When followed by a BLOCK, continue is actually a flow control statement rather than a function. If there is a continue BLOCK attached to a BLOCK (typically in a
foreach), it is always executed just before the conditional is about to be evaluated again, just like the third part of a
forloop in C. Thus it can be used to increment a loop variable, even when the loop has been continued via the next statement (which is similar to the C continue statement).
last, next, or redo may appear within a continue block; last and redo behave as if they had been executed within the main block. So will next, but since it will execute a continue block, it may be more entertaining.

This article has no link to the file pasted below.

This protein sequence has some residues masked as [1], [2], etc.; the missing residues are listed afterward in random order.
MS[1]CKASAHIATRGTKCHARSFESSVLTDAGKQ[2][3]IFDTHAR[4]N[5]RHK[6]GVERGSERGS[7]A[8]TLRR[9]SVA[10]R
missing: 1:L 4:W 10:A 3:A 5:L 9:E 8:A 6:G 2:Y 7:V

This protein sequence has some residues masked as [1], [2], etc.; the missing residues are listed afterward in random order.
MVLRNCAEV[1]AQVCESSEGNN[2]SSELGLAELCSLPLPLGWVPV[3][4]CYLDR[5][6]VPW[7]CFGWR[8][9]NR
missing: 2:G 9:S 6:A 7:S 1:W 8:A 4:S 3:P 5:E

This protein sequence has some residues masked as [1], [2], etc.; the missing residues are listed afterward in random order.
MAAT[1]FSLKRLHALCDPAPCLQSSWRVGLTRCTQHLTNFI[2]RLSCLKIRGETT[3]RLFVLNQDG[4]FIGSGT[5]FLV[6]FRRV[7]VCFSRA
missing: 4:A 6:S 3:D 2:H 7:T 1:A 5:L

When there is no BLOCK, continue is a function that falls through the current
defaultblock instead of iterating a dynamically enclosing
foreachor exiting a lexically enclosing
given. In Perl 5.14 and earlier, this form of continue was only available when the switch feature was enabled. See feature and Switch Statements in perlsyn for more information.